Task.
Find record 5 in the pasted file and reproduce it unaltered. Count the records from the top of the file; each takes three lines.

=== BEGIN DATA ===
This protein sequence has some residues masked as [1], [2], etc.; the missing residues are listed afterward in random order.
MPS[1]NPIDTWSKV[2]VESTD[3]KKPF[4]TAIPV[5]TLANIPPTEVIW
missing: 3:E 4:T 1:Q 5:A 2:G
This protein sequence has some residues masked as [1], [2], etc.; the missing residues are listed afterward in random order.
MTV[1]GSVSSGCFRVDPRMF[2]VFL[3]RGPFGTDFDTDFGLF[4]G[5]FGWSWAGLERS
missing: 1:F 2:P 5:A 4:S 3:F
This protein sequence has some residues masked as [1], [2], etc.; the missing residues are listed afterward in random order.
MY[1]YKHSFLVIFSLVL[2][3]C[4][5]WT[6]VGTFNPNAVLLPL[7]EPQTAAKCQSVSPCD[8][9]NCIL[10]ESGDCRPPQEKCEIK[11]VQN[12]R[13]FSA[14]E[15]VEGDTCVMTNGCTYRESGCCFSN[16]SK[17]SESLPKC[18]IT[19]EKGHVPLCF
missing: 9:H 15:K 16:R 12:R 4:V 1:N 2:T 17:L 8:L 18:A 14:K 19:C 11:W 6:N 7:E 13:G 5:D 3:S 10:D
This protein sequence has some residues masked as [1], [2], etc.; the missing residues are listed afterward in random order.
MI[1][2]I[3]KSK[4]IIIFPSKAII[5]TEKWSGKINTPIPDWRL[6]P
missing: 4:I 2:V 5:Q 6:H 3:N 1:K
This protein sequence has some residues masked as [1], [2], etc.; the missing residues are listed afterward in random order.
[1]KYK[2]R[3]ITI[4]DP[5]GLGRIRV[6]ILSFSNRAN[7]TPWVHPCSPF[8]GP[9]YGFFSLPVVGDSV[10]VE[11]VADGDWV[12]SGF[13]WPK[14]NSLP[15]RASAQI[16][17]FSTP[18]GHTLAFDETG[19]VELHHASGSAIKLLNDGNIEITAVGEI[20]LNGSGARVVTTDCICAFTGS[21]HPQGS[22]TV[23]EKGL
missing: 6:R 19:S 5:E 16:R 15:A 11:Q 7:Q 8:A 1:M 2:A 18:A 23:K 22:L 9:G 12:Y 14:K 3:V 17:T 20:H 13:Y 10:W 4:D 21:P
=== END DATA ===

This protein sequence has some residues masked as [1], [2], etc.; the missing residues are listed afterward in random order.
[1]KYK[2]R[3]ITI[4]DP[5]GLGRIRV[6]ILSFSNRAN[7]TPWVHPCSPF[8]GP[9]YGFFSLPVVGDSV[10]VE[11]VADGDWV[12]SGF[13]WPK[14]NSLP[15]RASAQI[16][17]FSTP[18]GHTLAFDETG[19]VELHHASGSAIKLLNDGNIEITAVGEI[20]LNGSGARVVTTDCICAFTGS[21]HPQGS[22]TV[23]EKGL
missing: 6:R 19:S 5:E 16:R 15:A 11:Q 7:Q 8:A 1:M 2:A 18:A 23:K 22:L 9:G 12:Y 14:K 3:V 17:T 20:H 13:Y 10:W 4:D 21:P